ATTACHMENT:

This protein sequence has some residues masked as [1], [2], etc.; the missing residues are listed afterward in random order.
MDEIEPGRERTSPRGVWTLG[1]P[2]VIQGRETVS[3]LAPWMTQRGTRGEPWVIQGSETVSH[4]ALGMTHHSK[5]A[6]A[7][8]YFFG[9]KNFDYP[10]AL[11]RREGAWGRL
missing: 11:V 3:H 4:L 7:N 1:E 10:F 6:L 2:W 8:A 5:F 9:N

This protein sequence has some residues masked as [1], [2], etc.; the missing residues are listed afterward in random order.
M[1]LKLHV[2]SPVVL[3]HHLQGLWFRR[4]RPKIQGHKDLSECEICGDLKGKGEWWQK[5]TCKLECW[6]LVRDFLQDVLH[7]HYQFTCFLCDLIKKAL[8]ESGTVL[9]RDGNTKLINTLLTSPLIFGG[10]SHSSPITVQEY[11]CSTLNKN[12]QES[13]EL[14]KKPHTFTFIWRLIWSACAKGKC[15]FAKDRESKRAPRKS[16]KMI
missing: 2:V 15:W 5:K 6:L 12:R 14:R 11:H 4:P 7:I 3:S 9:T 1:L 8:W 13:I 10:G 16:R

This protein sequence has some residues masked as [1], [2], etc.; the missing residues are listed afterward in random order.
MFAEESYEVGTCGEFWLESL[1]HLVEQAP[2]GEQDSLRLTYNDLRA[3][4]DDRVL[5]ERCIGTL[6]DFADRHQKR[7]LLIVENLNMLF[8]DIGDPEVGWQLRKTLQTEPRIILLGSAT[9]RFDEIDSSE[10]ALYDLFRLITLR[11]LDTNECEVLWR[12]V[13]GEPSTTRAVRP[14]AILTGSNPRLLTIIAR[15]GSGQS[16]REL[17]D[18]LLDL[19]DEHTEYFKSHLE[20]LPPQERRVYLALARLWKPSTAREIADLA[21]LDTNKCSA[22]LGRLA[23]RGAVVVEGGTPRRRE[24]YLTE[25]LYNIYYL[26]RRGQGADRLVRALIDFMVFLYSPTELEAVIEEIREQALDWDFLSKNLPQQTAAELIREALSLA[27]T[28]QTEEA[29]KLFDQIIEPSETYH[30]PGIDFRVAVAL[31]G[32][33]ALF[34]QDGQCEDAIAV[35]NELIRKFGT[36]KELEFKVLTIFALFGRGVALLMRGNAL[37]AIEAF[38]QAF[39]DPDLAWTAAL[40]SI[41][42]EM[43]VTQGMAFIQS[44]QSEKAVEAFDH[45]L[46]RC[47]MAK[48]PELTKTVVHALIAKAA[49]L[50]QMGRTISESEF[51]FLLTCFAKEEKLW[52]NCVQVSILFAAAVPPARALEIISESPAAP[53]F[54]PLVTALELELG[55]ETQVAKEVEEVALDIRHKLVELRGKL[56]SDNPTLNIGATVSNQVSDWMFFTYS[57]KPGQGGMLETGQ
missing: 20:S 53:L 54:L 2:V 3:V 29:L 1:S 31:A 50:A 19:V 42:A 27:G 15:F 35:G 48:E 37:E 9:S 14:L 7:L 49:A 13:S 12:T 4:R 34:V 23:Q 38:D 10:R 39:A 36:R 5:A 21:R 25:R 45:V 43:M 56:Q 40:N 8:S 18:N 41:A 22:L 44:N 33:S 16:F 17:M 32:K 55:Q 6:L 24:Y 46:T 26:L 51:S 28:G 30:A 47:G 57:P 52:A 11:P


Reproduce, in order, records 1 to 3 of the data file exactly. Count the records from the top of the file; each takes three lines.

This protein sequence has some residues masked as [1], [2], etc.; the missing residues are listed afterward in random order.
MDEIEPGRERTSPRGVWTLG[1]P[2]VIQGRETVS[3]LAPWMTQRGTRGEPWVIQGSETVSH[4]ALGMTHHSK[5]A[6]A[7][8]YFFG[9]KNFDYP[10]AL[11]RREGAWGRL
missing: 11:V 3:H 4:L 7:N 1:E 10:F 6:L 2:W 8:A 5:F 9:N

This protein sequence has some residues masked as [1], [2], etc.; the missing residues are listed afterward in random order.
M[1]LKLHV[2]SPVVL[3]HHLQGLWFRR[4]RPKIQGHKDLSECEICGDLKGKGEWWQK[5]TCKLECW[6]LVRDFLQDVLH[7]HYQFTCFLCDLIKKAL[8]ESGTVL[9]RDGNTKLINTLLTSPLIFGG[10]SHSSPITVQEY[11]CSTLNKN[12]QES[13]EL[14]KKPHTFTFIWRLIWSACAKGKC[15]FAKDRESKRAPRKS[16]KMI
missing: 2:V 15:W 5:K 6:L 12:R 14:R 11:H 4:P 7:I 3:S 9:T 1:L 8:W 13:I 10:G 16:R

This protein sequence has some residues masked as [1], [2], etc.; the missing residues are listed afterward in random order.
MFAEESYEVGTCGEFWLESL[1]HLVEQAP[2]GEQDSLRLTYNDLRA[3][4]DDRVL[5]ERCIGTL[6]DFADRHQKR[7]LLIVENLNMLF[8]DIGDPEVGWQLRKTLQTEPRIILLGSAT[9]RFDEIDSSE[10]ALYDLFRLITLR[11]LDTNECEVLWR[12]V[13]GEPSTTRAVRP[14]AILTGSNPRLLTIIAR[15]GSGQS[16]REL[17]D[18]LLDL[19]DEHTEYFKSHLE[20]LPPQERRVYLALARLWKPSTAREIADLA[21]LDTNKCSA[22]LGRLA[23]RGAVVVEGGTPRRRE[24]YLTE[25]LYNIYYL[26]RRGQGADRLVRALIDFMVFLYSPTELEAVIEEIREQALDWDFLSKNLPQQTAAELIREALSLA[27]T[28]QTEEA[29]KLFDQIIEPSETYH[30]PGIDFRVAVAL[31]G[32][33]ALF[34]QDGQCEDAIAV[35]NELIRKFGT[36]KELEFKVLTIFALFGRGVALLMRGNAL[37]AIEAF[38]QAF[39]DPDLAWTAAL[40]SI[41][42]EM[43]VTQGMAFIQS[44]QSEKAVEAFDH[45]L[46]RC[47]MAK[48]PELTKTVVHALIAKAA[49]L[50]QMGRTISESEF[51]FLLTCFAKEEKLW[52]NCVQVSILFAAAVPPARALEIISESPAAP[53]F[54]PLVTALELELG[55]ETQVAKEVEEVALDIRHKLVELRGKL[56]SDNPTLNIGATVSNQVSDWMFFTYS[57]KPGQGGMLETGQ
missing: 20:S 53:L 54:L 2:V 3:V 29:L 1:S 31:A 50:A 19:V 42:A 27:G 15:F 35:G 48:E 37:E 9:S 14:L 7:L 49:A 13:S 12:T 4:R 34:V 23:Q 38:D 10:R 39:A 36:R 5:A 21:R 25:R 45:V 43:M 56:Q 40:N 8:S 18:N 41:A 22:L 44:N 33:S 16:F 17:M 32:K 55:Q 6:L 24:Y 46:T 26:L 51:S 28:G 30:A 47:G 57:P 52:A 11:P